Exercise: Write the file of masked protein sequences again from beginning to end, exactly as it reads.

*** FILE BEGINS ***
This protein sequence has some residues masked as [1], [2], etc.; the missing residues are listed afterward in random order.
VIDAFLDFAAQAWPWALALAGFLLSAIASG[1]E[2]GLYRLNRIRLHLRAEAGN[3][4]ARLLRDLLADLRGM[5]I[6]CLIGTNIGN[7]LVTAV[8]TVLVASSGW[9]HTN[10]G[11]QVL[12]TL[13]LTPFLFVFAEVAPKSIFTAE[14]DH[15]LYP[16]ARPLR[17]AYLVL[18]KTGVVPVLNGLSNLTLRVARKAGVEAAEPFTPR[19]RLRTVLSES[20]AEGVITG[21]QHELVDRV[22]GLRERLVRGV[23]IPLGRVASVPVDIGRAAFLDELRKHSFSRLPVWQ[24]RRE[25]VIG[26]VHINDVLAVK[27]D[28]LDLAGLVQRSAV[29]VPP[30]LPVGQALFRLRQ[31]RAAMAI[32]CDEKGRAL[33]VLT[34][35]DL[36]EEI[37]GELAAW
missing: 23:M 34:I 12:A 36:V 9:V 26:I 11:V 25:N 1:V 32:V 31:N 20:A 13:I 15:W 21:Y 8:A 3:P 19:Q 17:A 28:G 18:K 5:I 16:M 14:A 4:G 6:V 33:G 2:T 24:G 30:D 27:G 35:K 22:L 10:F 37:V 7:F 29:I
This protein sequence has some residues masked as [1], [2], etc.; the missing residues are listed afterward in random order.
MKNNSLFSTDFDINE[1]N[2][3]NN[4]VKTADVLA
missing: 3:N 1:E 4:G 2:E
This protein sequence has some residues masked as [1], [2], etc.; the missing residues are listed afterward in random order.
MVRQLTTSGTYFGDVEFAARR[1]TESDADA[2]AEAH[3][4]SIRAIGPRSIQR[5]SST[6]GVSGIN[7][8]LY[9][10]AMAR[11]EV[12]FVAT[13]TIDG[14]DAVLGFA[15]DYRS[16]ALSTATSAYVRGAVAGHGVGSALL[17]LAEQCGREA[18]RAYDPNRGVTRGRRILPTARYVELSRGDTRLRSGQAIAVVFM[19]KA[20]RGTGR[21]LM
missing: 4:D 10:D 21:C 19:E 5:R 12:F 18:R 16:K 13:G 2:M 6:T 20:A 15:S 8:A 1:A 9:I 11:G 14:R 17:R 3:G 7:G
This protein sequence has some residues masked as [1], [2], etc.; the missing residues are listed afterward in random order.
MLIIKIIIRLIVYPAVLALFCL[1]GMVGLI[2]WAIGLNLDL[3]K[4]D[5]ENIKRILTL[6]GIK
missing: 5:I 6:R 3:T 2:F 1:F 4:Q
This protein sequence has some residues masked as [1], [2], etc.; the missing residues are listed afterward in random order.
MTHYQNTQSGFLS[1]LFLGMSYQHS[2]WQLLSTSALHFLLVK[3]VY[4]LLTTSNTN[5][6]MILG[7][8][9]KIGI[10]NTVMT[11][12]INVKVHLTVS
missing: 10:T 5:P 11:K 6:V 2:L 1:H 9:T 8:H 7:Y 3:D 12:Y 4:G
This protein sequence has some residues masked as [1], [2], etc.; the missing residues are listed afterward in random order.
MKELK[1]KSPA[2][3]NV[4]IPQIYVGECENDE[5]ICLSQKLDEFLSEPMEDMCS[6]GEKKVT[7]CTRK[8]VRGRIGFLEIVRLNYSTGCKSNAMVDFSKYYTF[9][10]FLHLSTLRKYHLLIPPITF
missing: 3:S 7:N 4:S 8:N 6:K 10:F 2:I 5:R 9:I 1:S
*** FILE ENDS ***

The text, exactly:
This protein sequence has some residues masked as [1], [2], etc.; the missing residues are listed afterward in random order.
VIDAFLDFAAQAWPWALALAGFLLSAIASG[1]E[2]GLYRLNRIRLHLRAEAGN[3][4]ARLLRDLLADLRGM[5]I[6]CLIGTNIGN[7]LVTAV[8]TVLVASSGW[9]HTN[10]G[11]QVL[12]TL[13]LTPFLFVFAEVAPKSIFTAE[14]DH[15]LYP[16]ARPLR[17]AYLVL[18]KTGVVPVLNGLSNLTLRVARKAGVEAAEPFTPR[19]RLRTVLSES[20]AEGVITG[21]QHELVDRV[22]GLRERLVRGV[23]IPLGRVASVPVDIGRAAFLDELRKHSFSRLPVWQ[24]RRE[25]VIG[26]VHINDVLAVK[27]D[28]LDLAGLVQRSAV[29]VPP[30]LPVGQALFRLRQ[31]RAAMAI[32]CDEKGRAL[33]VLT[34][35]DL[36]EEI[37]GELAAW
missing: 23:M 34:I 12:A 36:V 9:V 26:I 11:V 25:N 1:V 32:V 31:N 20:A 13:I 15:W 21:Y 8:A 3:P 19:Q 17:A 28:G 18:K 5:I 16:M 14:A 4:G 6:V 33:G 2:T 24:G 30:D 27:G 35:K 22:L 10:F 37:V 7:F 29:I
This protein sequence has some residues masked as [1], [2], etc.; the missing residues are listed afterward in random order.
MKNNSLFSTDFDINE[1]N[2][3]NN[4]VKTADVLA
missing: 3:N 1:E 4:G 2:E
This protein sequence has some residues masked as [1], [2], etc.; the missing residues are listed afterward in random order.
MVRQLTTSGTYFGDVEFAARR[1]TESDADA[2]AEAH[3][4]SIRAIGPRSIQR[5]SST[6]GVSGIN[7][8]LY[9][10]AMAR[11]EV[12]FVAT[13]TIDG[14]DAVLGFA[15]DYRS[16]ALSTATSAYVRGAVAGHGVGSALL[17]LAEQCGREA[18]RAYDPNRGVTRGRRILPTARYVELSRGDTRLRSGQAIAVVFM[19]KA[20]RGTGR[21]LM
missing: 4:D 10:D 21:C 19:E 5:R 12:F 18:R 16:K 13:G 2:M 6:T 20:A 15:S 8:A 1:A 9:I 11:G 14:R 17:R 3:G 7:G
This protein sequence has some residues masked as [1], [2], etc.; the missing residues are listed afterward in random order.
MLIIKIIIRLIVYPAVLALFCL[1]GMVGLI[2]WAIGLNLDL[3]K[4]D[5]ENIKRILTL[6]GIK
missing: 5:I 6:R 3:T 2:F 1:F 4:Q
This protein sequence has some residues masked as [1], [2], etc.; the missing residues are listed afterward in random order.
MTHYQNTQSGFLS[1]LFLGMSYQHS[2]WQLLSTSALHFLLVK[3]VY[4]LLTTSNTN[5][6]MILG[7][8][9]KIGI[10]NTVMT[11][12]INVKVHLTVS
missing: 10:T 5:P 11:K 6:V 2:L 1:H 9:T 8:H 7:Y 3:D 12:Y 4:G
This protein sequence has some residues masked as [1], [2], etc.; the missing residues are listed afterward in random order.
MKELK[1]KSPA[2][3]NV[4]IPQIYVGECENDE[5]ICLSQKLDEFLSEPMEDMCS[6]GEKKVT[7]CTRK[8]VRGRIGFLEIVRLNYSTGCKSNAMVDFSKYYTF[9][10]FLHLSTLRKYHLLIPPITF
missing: 3:S 7:N 4:S 8:N 6:K 10:F 2:I 5:R 9:I 1:S